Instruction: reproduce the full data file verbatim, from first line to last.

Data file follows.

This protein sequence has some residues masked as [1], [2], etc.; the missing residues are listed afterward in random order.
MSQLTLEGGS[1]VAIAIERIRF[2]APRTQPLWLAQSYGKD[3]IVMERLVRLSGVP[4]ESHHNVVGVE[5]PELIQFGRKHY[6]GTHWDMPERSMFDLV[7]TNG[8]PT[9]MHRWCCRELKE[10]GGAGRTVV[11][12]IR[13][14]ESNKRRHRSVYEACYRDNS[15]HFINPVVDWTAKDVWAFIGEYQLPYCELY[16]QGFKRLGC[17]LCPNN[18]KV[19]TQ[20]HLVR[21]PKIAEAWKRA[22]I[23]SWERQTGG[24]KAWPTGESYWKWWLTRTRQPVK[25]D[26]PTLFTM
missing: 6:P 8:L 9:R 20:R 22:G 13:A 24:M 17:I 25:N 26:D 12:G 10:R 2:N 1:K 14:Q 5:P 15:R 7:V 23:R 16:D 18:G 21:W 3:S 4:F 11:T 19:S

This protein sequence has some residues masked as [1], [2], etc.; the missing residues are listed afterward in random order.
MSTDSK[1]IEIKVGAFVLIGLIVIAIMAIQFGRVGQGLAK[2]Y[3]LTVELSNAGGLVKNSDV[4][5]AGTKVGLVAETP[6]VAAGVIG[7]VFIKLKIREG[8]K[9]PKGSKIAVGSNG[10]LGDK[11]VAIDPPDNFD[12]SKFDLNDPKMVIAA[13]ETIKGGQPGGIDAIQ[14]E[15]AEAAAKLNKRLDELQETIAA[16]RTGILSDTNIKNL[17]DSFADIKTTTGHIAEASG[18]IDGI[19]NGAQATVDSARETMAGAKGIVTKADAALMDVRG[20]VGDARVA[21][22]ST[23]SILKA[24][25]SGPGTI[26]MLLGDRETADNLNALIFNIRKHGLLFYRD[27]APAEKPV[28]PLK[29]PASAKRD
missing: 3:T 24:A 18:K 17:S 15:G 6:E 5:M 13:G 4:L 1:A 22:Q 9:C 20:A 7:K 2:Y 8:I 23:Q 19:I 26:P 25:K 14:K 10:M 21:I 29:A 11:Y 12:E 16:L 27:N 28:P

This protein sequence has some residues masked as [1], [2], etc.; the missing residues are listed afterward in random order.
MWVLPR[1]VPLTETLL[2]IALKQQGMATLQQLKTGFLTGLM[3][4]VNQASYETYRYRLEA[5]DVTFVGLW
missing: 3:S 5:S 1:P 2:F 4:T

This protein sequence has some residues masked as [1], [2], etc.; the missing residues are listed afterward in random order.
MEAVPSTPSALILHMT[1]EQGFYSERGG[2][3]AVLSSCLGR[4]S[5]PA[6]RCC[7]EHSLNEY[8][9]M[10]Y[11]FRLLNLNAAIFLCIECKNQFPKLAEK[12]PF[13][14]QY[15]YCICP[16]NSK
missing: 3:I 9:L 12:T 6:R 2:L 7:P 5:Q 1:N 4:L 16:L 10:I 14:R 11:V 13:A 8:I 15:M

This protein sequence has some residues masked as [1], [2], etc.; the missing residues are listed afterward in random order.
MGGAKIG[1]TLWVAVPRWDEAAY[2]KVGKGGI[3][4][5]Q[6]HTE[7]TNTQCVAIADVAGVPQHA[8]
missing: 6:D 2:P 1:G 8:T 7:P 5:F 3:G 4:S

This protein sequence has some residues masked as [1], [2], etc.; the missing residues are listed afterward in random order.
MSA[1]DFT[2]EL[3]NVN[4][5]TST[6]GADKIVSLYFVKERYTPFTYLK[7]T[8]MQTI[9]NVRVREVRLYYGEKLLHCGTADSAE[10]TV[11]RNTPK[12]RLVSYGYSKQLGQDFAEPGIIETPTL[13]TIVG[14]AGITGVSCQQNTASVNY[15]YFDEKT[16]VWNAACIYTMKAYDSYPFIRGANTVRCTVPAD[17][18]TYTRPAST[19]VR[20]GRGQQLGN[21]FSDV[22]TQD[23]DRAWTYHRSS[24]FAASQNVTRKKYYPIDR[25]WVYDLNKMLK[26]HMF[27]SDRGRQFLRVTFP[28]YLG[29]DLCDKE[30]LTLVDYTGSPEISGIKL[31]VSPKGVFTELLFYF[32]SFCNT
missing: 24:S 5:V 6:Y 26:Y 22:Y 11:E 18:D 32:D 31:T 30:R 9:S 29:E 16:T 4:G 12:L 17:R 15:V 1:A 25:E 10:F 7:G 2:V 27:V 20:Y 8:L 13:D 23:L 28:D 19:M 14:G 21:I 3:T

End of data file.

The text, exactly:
This protein sequence has some residues masked as [1], [2], etc.; the missing residues are listed afterward in random order.
MSQLTLEGGS[1]VAIAIERIRF[2]APRTQPLWLAQSYGKD[3]IVMERLVRLSGVP[4]ESHHNVVGVE[5]PELIQFGRKHY[6]GTHWDMPERSMFDLV[7]TNG[8]PT[9]MHRWCCRELKE[10]GGAGRTVV[11][12]IR[13][14]ESNKRRHRSVYEACYRDNS[15]HFINPVVDWTAKDVWAFIGEYQLPYCELY[16]QGFKRLGC[17]LCPNN[18]KV[19]TQ[20]HLVR[21]PKIAEAWKRA[22]I[23]SWERQTGG[24]KAWPTGESYWKWWLTRTRQPVK[25]D[26]PTLFTM
missing: 6:P 8:L 9:R 20:R 22:G 13:A 24:M 17:I 25:N 26:D 12:G 10:R 2:N 1:K 14:Q 5:P 15:R 7:V 23:R 16:D 18:G 21:W 3:S 4:F 11:T 19:S

This protein sequence has some residues masked as [1], [2], etc.; the missing residues are listed afterward in random order.
MSTDSK[1]IEIKVGAFVLIGLIVIAIMAIQFGRVGQGLAK[2]Y[3]LTVELSNAGGLVKNSDV[4][5]AGTKVGLVAETP[6]VAAGVIG[7]VFIKLKIREG[8]K[9]PKGSKIAVGSNG[10]LGDK[11]VAIDPPDNFD[12]SKFDLNDPKMVIAA[13]ETIKGGQPGGIDAIQ[14]E[15]AEAAAKLNKRLDELQETIAA[16]RTGILSDTNIKNL[17]DSFADIKTTTGHIAEASG[18]IDGI[19]NGAQATVDSARETMAGAKGIVTKADAALMDVRG[20]VGDARVA[21][22]ST[23]SILKA[24][25]SGPGTI[26]MLLGDRETADNLNALIFNIRKHGLLFYRD[27]APAEKPV[28]PLK[29]PASAKRD
missing: 3:T 24:A 18:K 17:S 15:G 6:E 5:M 13:G 4:L 1:A 22:Q 9:C 20:A 7:K 2:Y 8:I 23:Q 19:I 26:P 25:K 14:K 10:M 21:I 29:A 11:Y 12:E 16:L 27:N 28:P

This protein sequence has some residues masked as [1], [2], etc.; the missing residues are listed afterward in random order.
MWVLPR[1]VPLTETLL[2]IALKQQGMATLQQLKTGFLTGLM[3][4]VNQASYETYRYRLEA[5]DVTFVGLW
missing: 3:S 5:S 1:P 2:F 4:T

This protein sequence has some residues masked as [1], [2], etc.; the missing residues are listed afterward in random order.
MEAVPSTPSALILHMT[1]EQGFYSERGG[2][3]AVLSSCLGR[4]S[5]PA[6]RCC[7]EHSLNEY[8][9]M[10]Y[11]FRLLNLNAAIFLCIECKNQFPKLAEK[12]PF[13][14]QY[15]YCICP[16]NSK
missing: 3:I 9:L 12:T 6:R 2:L 7:P 5:Q 1:N 4:L 16:L 10:I 14:R 11:V 13:A 8:I 15:M

This protein sequence has some residues masked as [1], [2], etc.; the missing residues are listed afterward in random order.
MGGAKIG[1]TLWVAVPRWDEAAY[2]KVGKGGI[3][4][5]Q[6]HTE[7]TNTQCVAIADVAGVPQHA[8]
missing: 6:D 2:P 1:G 8:T 7:P 5:F 3:G 4:S

This protein sequence has some residues masked as [1], [2], etc.; the missing residues are listed afterward in random order.
MSA[1]DFT[2]EL[3]NVN[4][5]TST[6]GADKIVSLYFVKERYTPFTYLK[7]T[8]MQTI[9]NVRVREVRLYYGEKLLHCGTADSAE[10]TV[11]RNTPK[12]RLVSYGYSKQLGQDFAEPGIIETPTL[13]TIVG[14]AGITGVSCQQNTASVNY[15]YFDEKT[16]VWNAACIYTMKAYDSYPFIRGANTVRCTVPAD[17][18]TYTRPAST[19]VR[20]GRGQQLGN[21]FSDV[22]TQD[23]DRAWTYHRSS[24]FAASQNVTRKKYYPIDR[25]WVYDLNKMLK[26]HMF[27]SDRGRQFLRVTFP[28]YLG[29]DLCDKE[30]LTLVDYTGSPEISGIKL[31]VSPKGVFTELLFYF[32]SFCNT
missing: 24:S 5:V 6:Y 26:Y 22:Y 11:E 18:D 32:D 31:T 30:R 9:S 29:E 16:T 4:G 12:L 17:R 15:V 1:A 25:E 10:F 7:G 2:V 27:V 20:Y 8:L 13:D 23:L 28:D 19:M 14:G 21:I 3:T